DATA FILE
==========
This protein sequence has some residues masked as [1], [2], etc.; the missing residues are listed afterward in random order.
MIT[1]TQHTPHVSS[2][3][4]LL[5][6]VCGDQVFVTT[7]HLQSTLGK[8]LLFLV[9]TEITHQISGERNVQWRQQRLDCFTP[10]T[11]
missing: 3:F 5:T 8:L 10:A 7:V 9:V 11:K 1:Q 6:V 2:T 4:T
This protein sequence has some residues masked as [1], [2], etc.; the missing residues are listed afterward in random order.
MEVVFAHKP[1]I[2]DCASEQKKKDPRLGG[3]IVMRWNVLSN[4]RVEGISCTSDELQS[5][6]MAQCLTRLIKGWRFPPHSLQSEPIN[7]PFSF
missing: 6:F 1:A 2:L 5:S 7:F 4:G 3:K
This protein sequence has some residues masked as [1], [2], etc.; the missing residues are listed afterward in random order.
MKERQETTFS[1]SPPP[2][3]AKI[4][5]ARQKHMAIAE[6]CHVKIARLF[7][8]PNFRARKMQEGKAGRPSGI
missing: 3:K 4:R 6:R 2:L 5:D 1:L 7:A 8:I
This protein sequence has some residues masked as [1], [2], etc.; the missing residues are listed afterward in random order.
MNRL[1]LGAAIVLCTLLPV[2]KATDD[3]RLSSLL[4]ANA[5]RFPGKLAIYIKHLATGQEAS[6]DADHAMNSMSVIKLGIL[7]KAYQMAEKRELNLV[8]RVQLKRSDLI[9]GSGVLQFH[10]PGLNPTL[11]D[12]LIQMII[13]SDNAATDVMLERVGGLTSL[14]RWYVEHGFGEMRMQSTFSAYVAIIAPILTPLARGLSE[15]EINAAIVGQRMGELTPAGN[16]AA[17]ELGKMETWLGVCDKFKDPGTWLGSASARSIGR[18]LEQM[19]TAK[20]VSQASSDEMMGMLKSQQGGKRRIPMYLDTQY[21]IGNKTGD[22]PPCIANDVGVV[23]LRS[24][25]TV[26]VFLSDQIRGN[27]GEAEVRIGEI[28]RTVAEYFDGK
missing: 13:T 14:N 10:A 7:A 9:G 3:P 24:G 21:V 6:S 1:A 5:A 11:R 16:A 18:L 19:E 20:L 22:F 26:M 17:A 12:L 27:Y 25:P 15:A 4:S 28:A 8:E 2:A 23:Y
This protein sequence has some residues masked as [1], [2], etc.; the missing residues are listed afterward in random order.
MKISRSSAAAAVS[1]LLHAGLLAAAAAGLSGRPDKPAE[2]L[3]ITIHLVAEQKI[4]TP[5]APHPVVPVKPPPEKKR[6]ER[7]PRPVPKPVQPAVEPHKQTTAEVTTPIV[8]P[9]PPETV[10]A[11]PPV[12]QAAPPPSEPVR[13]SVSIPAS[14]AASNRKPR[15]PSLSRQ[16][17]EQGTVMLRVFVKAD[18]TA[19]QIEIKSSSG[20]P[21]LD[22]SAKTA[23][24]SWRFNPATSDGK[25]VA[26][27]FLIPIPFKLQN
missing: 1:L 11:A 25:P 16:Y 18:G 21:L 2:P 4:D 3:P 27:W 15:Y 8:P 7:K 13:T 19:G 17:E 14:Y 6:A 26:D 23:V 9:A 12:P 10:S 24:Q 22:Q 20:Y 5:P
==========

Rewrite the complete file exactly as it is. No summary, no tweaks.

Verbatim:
This protein sequence has some residues masked as [1], [2], etc.; the missing residues are listed afterward in random order.
MIT[1]TQHTPHVSS[2][3][4]LL[5][6]VCGDQVFVTT[7]HLQSTLGK[8]LLFLV[9]TEITHQISGERNVQWRQQRLDCFTP[10]T[11]
missing: 3:F 5:T 8:L 10:A 7:V 9:V 11:K 1:Q 6:V 2:T 4:T
This protein sequence has some residues masked as [1], [2], etc.; the missing residues are listed afterward in random order.
MEVVFAHKP[1]I[2]DCASEQKKKDPRLGG[3]IVMRWNVLSN[4]RVEGISCTSDELQS[5][6]MAQCLTRLIKGWRFPPHSLQSEPIN[7]PFSF
missing: 6:F 1:A 2:L 5:S 7:F 4:G 3:K
This protein sequence has some residues masked as [1], [2], etc.; the missing residues are listed afterward in random order.
MKERQETTFS[1]SPPP[2][3]AKI[4][5]ARQKHMAIAE[6]CHVKIARLF[7][8]PNFRARKMQEGKAGRPSGI
missing: 3:K 4:R 6:R 2:L 5:D 1:L 7:A 8:I
This protein sequence has some residues masked as [1], [2], etc.; the missing residues are listed afterward in random order.
MNRL[1]LGAAIVLCTLLPV[2]KATDD[3]RLSSLL[4]ANA[5]RFPGKLAIYIKHLATGQEAS[6]DADHAMNSMSVIKLGIL[7]KAYQMAEKRELNLV[8]RVQLKRSDLI[9]GSGVLQFH[10]PGLNPTL[11]D[12]LIQMII[13]SDNAATDVMLERVGGLTSL[14]RWYVEHGFGEMRMQSTFSAYVAIIAPILTPLARGLSE[15]EINAAIVGQRMGELTPAGN[16]AA[17]ELGKMETWLGVCDKFKDPGTWLGSASARSIGR[18]LEQM[19]TAK[20]VSQASSDEMMGMLKSQQGGKRRIPMYLDTQY[21]IGNKTGD[22]PPCIANDVGVV[23]LRS[24][25]TV[26]VFLSDQIRGN[27]GEAEVRIGEI[28]RTVAEYFDGK
missing: 13:T 14:N 10:A 7:A 9:G 3:P 24:G 21:V 6:S 1:A 5:A 11:R 16:A 18:L 19:E 20:L 22:F 26:M 17:A 12:L 27:Y 25:P 15:A 4:S 28:A 8:E 2:A 23:Y
This protein sequence has some residues masked as [1], [2], etc.; the missing residues are listed afterward in random order.
MKISRSSAAAAVS[1]LLHAGLLAAAAAGLSGRPDKPAE[2]L[3]ITIHLVAEQKI[4]TP[5]APHPVVPVKPPPEKKR[6]ER[7]PRPVPKPVQPAVEPHKQTTAEVTTPIV[8]P[9]PPETV[10]A[11]PPV[12]QAAPPPSEPVR[13]SVSIPAS[14]AASNRKPR[15]PSLSRQ[16][17]EQGTVMLRVFVKAD[18]TA[19]QIEIKSSSG[20]P[21]LD[22]SAKTA[23][24]SWRFNPATSDGK[25]VA[26][27]FLIPIPFKLQN
missing: 1:L 11:A 25:P 16:Y 18:G 21:L 2:P 4:D 3:P 27:W 15:Y 8:P 7:K 13:T 19:G 17:E 14:Y 6:A 26:D 23:V 9:A 12:P 10:S 24:Q 22:Q 20:Y 5:P